Johan Severin Svendsen
• 1840 — 1911
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Johan Svendsen, along with his exact contemporary Grieg, represents Norwegian Romanticism at its apex. Outside of Norway, where his status has never been questioned, Svendsen, despite his eclipse by Grieg, has nonetheless retained a cult of admirers and it may be only a matter of time before he receives the same belated international interest accorded to Berwald and Nielsen.
Svendsen was the son of a military bandsman who instructed him on a number of wind instruments and the violin. This led him, while still a boy, to perform in both a regimental band and dance orchestras, respectively, as well as him composing music for both. His exposure to symphonic classics came with his appointment to the position of first violinist in the Norwegian Theatre Orchestra and the subsequent discovery of Beethoven's music. Further study of the masters developed through his lessons with Carl Arnold, as well as his organizing a small orchestra of his own. Procurement of a royal stipend enabled Svendsen to go the Leipzig Conservatory to study. Svendsen originally aimed for violin virtuosity, but shifted to composition due to nervous problems of the left hand. However, his musicality led to his being allowed to deputize as conductor in the conservatory orchestra. He left the conservatory with honors in 1867, having meanwhile completed his Symphony No. 1 and string quintet. Svendsen returned to Norway where a concert of his own music drew praise from a review by Grieg. Local response, however, was tepid and Svendsen, another stipend in hand, traveled back to Leipzig and then Paris, the latter the scene of increasing performances of his works. The Franco-Prussian War in 1870 aborted a conducting position in Leipzig, but a successful performance of his Symphony No. 1 with the Gewandhaus, as well as his betrothal to an American woman named Sara whom he had met in Paris, seemed ample compensation. Svendsen returned to Norway in 1872 to share directorship of the Christiana Music Society concerts with Grieg. The generosity of a government grant helped create a conducive atmosphere for Svendsen, these years seeing the Symphony No. 2 and his series of Norwegian Rhapsodies. His star continued to ascend with him receiving directorship of the Royal Opera in Copenhagen in 1883. He traveled widely, meeting and working with Pasdeloup, Saint-Saëns, Sarasate, and even cultivating a friendship with Wagner. Sadly, his marriage had deteriorated to a point where his wife jealously flung the completed manuscript of a third symphony into a fire in 1882. Whether this was a catalyst or not, Svendsen's creativity severely tapered off at this point. He remarried in 1901. His international reputation continued until illness forced him to cease performing in 1908.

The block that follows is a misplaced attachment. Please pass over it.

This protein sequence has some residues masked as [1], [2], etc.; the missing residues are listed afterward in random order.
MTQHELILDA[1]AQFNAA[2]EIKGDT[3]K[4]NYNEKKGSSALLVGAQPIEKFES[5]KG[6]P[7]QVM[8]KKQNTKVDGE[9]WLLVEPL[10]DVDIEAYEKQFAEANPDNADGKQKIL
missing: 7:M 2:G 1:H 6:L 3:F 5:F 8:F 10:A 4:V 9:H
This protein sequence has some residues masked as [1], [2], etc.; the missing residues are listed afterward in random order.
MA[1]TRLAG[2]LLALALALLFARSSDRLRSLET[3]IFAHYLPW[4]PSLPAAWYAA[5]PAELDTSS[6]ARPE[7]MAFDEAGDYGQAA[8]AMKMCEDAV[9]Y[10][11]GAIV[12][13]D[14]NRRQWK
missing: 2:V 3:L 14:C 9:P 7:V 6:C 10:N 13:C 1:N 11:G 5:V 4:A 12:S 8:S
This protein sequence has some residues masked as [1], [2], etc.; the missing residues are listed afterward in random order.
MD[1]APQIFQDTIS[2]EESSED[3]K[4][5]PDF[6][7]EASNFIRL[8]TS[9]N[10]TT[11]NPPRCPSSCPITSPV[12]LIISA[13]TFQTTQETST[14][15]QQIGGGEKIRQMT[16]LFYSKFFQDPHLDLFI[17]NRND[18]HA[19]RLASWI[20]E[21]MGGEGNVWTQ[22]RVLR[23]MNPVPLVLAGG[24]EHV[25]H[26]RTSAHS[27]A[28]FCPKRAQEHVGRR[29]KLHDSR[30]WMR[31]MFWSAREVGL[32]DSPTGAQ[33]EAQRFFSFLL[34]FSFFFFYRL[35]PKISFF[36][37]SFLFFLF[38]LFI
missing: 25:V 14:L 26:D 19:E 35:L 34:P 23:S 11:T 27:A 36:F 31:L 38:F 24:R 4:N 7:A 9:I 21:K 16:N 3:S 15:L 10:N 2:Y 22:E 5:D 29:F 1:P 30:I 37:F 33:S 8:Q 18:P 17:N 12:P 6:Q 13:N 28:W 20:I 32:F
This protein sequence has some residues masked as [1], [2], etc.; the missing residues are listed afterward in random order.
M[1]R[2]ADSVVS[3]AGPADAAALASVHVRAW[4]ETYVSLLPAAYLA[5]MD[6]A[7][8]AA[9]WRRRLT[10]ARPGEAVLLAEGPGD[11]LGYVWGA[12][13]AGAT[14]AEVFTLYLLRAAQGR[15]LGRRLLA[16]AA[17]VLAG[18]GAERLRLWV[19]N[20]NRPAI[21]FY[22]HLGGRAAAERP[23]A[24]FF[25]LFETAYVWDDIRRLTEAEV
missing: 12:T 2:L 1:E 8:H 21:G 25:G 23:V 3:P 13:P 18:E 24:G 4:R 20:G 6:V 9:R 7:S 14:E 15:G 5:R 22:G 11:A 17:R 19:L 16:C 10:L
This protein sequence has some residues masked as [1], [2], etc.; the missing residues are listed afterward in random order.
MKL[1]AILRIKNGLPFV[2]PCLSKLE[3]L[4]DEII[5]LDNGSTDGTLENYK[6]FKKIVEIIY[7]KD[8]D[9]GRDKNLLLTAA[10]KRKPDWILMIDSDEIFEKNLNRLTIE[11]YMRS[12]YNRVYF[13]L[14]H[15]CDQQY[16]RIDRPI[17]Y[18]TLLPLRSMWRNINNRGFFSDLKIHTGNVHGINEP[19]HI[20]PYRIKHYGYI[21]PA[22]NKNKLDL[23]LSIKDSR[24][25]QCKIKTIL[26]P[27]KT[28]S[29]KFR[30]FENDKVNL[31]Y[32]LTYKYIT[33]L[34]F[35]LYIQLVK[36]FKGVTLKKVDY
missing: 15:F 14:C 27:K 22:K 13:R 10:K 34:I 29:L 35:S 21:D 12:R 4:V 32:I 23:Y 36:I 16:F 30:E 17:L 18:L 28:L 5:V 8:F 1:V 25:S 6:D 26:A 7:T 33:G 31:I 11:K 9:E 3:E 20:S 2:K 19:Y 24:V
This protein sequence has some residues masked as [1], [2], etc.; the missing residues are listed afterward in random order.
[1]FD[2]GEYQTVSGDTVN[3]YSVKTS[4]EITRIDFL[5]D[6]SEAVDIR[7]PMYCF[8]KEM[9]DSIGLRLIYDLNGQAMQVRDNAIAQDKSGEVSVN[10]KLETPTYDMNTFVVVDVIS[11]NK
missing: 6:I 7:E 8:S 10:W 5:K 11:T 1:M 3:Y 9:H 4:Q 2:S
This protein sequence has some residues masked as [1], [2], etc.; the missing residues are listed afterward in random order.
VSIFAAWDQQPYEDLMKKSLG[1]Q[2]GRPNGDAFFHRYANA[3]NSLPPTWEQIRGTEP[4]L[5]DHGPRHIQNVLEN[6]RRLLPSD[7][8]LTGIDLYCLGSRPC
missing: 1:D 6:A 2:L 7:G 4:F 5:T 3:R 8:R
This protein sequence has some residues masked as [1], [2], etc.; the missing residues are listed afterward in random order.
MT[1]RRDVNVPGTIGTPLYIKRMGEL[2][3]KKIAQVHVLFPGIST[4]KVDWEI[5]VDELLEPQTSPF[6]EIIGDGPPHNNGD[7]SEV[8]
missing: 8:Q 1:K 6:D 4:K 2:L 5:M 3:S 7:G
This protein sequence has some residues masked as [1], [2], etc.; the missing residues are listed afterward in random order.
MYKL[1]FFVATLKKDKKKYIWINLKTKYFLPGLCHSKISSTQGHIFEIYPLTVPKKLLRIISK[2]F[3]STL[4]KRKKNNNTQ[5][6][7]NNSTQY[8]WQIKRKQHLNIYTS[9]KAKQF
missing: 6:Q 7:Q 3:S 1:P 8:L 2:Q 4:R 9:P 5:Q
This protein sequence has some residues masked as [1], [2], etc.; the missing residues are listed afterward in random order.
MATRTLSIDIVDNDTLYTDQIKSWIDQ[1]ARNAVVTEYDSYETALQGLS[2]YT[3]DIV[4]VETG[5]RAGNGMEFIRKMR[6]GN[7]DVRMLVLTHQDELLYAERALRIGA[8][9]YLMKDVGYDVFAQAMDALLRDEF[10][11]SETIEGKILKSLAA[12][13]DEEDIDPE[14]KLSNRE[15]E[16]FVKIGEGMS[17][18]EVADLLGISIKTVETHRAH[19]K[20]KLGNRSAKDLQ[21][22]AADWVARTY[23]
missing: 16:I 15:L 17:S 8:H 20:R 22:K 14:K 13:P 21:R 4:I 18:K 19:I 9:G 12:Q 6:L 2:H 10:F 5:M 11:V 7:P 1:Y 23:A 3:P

In his music, Svendsen prolifically composed in all idioms. With his bent toward classical forms, he forms a yin and yang of Norwegian Romantic music with the more overtly national Grieg. Yet there is a Nordic inflection present in the language, much as Tchaikovsky's Russian-ism shows through in his selected Western models. As such, he may rightly be placed in the august line of composers of the Nordic symphonic tradition.